2/15/13: A Good Day to Die Hard


What a curious thing, Die Hard. Die Hard is, in the eyes of many, one of the greatest action movies ever made. For good reason, of course. It has everything you could reasonably want in an action movie unless your idea of an action movie comes from the Michael Bay/Roland Emmerich school of action movies. Die Hard is an intense film with well shot scenes, a hero you instantly get attached to, and a charismatic and oddly likable villain. Plus there’s a black guy! Everyone loves those!

Part of what makes Die Hard so…Die Hard is the central character of John McClane, a no-nonsense cop with a bit of a vigilante streak in him. He works so well as a hero precisely because he doesn’t want to be one. Sure that whole “How does the same shit happen to the same guy twice?” line in Die Hard 2 was played for laughs, but it perfectly encapsulates the John McClane character. The reason we like John McClane so much isn’t just because of his pithy quips or his prowess with a gun, it is because we enjoy seeing someone struggle against the odds. It makes for an exciting movie, especially an action movie, if the protagonist is in over his head. It makes the payoff all the sweeter in the end.

Back in 2007 fans of Die Hard complained that John McClane was going the route of generic action hero, that Die Hard was going for spectacle over situation. That it was killing what made Die Hard…Die Hard. They were wrong.

A Good Day to Die Hard killed it. And then shat on its corpse. Just to be safe.

The problems with Good Day are evident almost from word go. It just sort of…opens. The Russian Alec Baldwin talks to another Russian about some muddy stuff that has no real payoff. Some guy who looks like Sam Worthington’s stunt double shoots a guy. People in Langley stand around looking worried. It’s all very fast and all very poorly handled. The Sam Worthington lookalike is Jack McClane, son to super cop John McClane.

Jack McClane is the worst thing in the movie.

I’m not talking about the actor (I can’t be assed to look up or remember who it was), he was awful but so was everyone. I’m not talking about how he has no redeeming qualities. I’m talking about how this single character is responsible for making Die Hard into just another shitty action movie.

You see, Jack McClane wants to be in a Michael Bay movie. He wants to be the guy that waltzes into a room, fires a gun a few times and watches as everything explodes and inept guards fall over rails to their death. He would fit in perfectly in any other summer movie where people defend its quality by calling it “mindless entertainment.”

Fuck you if you’ve ever justified a movie with that excuse. Fuck you for accepting those types of movies as enjoyable.

You’re probably thinking “this guy hates the movie because it doesn’t feel like a Die Hard movie”. Yes, that’s true. The movie has no reason to have Die Hard in the title. There’s nothing resembling a Die Hard movie present. But even if I went into it having no knowledge of Die Hard I would hate it.

A Good Day to Die Hard might be the laziest action movie I’ve ever seen. Everything about it screams lazy, from Bruce Willis’ performance which adds a new meaning to “phoning it in” to the fucking terrible camera work, the awful pacing, the non-threatening villains and the downright cringe-inducing script.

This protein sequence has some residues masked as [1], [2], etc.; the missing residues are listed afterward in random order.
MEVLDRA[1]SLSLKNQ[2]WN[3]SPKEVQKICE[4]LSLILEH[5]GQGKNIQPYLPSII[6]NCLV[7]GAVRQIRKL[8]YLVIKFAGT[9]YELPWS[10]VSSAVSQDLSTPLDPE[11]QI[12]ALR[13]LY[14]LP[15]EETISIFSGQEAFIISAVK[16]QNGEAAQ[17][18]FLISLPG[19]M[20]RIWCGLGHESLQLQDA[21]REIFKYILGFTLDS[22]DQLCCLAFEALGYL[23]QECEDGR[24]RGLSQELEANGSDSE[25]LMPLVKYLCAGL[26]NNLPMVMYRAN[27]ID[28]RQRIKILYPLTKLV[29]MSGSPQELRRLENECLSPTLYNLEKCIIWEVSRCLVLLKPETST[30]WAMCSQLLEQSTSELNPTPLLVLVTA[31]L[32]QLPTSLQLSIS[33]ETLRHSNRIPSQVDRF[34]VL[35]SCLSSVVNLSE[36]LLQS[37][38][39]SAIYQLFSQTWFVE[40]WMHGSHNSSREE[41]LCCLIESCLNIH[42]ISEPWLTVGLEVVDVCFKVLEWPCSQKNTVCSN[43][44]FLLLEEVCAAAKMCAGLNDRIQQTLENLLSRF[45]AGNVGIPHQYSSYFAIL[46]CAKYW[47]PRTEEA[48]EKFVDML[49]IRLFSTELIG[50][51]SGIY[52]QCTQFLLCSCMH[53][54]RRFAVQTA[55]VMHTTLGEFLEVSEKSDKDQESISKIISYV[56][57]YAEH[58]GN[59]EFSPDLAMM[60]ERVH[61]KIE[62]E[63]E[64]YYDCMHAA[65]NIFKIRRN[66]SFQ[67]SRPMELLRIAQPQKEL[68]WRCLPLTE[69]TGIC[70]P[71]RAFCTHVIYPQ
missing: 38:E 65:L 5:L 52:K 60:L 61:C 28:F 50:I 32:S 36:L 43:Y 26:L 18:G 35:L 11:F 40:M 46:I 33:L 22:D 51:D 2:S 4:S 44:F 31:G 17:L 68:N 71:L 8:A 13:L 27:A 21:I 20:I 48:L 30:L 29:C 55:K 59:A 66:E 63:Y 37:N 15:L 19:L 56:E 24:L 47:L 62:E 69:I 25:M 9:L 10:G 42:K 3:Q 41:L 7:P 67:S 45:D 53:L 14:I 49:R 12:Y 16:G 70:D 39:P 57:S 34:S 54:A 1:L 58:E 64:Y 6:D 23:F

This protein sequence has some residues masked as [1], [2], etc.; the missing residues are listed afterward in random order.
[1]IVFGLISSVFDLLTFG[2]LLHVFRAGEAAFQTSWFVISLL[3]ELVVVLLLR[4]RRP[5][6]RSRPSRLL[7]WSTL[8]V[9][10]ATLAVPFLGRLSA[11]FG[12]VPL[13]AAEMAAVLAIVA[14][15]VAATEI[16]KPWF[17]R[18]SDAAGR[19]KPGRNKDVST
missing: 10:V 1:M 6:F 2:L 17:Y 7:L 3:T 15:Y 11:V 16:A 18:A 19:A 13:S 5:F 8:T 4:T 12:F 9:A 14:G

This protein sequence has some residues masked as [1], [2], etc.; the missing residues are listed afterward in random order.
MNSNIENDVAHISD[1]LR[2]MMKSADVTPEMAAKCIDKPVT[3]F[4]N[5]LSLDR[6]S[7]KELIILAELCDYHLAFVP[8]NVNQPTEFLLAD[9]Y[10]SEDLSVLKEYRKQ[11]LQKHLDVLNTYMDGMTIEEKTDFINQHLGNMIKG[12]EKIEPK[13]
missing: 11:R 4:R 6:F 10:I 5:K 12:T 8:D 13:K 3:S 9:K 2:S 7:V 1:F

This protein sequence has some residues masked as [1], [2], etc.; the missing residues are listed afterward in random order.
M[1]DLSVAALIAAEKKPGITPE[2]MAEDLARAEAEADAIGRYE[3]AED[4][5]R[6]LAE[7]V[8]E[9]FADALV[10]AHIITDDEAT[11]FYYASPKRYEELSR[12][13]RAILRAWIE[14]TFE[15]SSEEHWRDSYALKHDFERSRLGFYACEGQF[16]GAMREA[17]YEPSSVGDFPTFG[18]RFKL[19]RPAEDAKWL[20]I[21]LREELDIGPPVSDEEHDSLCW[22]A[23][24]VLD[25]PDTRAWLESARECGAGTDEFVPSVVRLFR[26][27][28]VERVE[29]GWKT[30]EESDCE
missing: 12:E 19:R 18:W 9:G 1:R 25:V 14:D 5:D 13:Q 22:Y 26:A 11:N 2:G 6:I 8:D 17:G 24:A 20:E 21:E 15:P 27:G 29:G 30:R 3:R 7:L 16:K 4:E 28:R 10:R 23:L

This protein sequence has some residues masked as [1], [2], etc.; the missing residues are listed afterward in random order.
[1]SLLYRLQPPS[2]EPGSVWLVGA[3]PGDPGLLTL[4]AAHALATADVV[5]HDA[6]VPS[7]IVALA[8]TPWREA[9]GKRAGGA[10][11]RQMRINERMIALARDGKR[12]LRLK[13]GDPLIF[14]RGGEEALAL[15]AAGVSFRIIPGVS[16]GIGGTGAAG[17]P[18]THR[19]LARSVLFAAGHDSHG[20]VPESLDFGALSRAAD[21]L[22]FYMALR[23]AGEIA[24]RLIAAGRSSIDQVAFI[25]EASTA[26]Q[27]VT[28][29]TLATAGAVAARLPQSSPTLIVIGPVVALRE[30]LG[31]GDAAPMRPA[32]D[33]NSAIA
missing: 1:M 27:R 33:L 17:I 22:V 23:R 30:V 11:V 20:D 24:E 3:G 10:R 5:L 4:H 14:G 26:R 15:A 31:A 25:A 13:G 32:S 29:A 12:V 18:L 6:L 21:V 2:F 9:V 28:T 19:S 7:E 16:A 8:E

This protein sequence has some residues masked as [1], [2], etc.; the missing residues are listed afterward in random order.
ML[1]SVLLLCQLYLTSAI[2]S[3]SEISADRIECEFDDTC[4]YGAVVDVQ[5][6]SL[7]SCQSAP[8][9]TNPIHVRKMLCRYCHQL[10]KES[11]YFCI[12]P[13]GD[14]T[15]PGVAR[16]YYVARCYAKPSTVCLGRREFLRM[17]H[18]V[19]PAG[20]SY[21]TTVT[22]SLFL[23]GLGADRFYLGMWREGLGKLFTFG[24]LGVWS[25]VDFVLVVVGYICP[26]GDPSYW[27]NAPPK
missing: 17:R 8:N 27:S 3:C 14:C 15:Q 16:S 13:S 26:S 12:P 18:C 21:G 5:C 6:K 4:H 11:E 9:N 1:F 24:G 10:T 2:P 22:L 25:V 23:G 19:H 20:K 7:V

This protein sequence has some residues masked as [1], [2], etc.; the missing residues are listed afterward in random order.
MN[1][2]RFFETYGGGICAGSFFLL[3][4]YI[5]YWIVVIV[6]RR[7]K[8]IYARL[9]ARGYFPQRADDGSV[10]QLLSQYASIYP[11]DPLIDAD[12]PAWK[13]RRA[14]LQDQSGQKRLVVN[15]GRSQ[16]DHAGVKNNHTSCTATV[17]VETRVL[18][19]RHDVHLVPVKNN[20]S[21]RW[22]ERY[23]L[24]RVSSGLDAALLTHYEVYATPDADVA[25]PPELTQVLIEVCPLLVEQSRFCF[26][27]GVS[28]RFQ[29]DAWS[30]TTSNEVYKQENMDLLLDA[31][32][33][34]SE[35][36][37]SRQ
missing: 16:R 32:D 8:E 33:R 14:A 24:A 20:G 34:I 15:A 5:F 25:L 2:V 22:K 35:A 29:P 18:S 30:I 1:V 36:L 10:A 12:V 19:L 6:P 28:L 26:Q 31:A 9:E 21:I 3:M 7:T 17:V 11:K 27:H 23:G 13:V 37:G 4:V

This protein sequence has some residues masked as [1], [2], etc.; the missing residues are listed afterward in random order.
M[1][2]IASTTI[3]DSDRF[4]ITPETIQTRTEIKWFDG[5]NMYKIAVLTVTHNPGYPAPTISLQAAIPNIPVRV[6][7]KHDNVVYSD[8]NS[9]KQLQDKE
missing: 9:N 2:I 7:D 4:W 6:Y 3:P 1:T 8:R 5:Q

The script plays out like someone was told to write a script for a sequel to Die Hard and the only thing they knew about Die Hard was that at one point the main character gets a machine gun and he says “yippee kay yay, motherfucker”.

John McClane arrives in Moscow to spring his son, Jack, from jail. What John doesn’t know, because in true McClane fashion he has a strained relationship with family, is that Jack is working an assignment for the C.I.A. Jack is tasked with escorting a political prisoner out of Moscow for…reasons. John shows up as Jack is fleeing and  fucks everything up. Father and son are now tasked with killing Russians who want to kill the prisoner for…I dunno they were bored?

The core of the movie is the relationship between father and son. Jack absolutely hates John because John was a terrible father and daddy issues are all the rage these days. The movie makes it a point to hammer this into your skull by having Jack constantly go “FUCK YOU, DAD” without ever going “fuck you dad”. Early on the only things out of Jack’s mouth is some variation of “damn you, John”.

Remember the part in Die Hard when they had Holly constantly point out that things are problematic? No?


Jack’s entire character is just generic action guy who hates his dad. On the flipside, once reluctant hero John is now actively engaging in danger just…just because. Throughout the movie John keeps saying “this is supposed to be my vacation!”

Except, no, John, it wasn’t. You specifically went to Moscow to get your son out of prison. You specifically started a multi car pile up/high speed chase that ended with wounded in the triple digits. Are we supposed to think John’s idea of a vacation is ruining international relations and compromising a secret government mission?

The strained relationship could serve as an interesting backdrop if it was done well. It wasn’t. One scene has father and son at odds end and the next scene they are buddy buddy. One small conversation where John mocks Jack for crying as a kid and all the years of bad blood is resolved because it would be too difficult to stage an action scene where two people work like oil and water. Fuck character development for the person you clearly want to take on the John McClane role, no one wants a reason to care about the hero.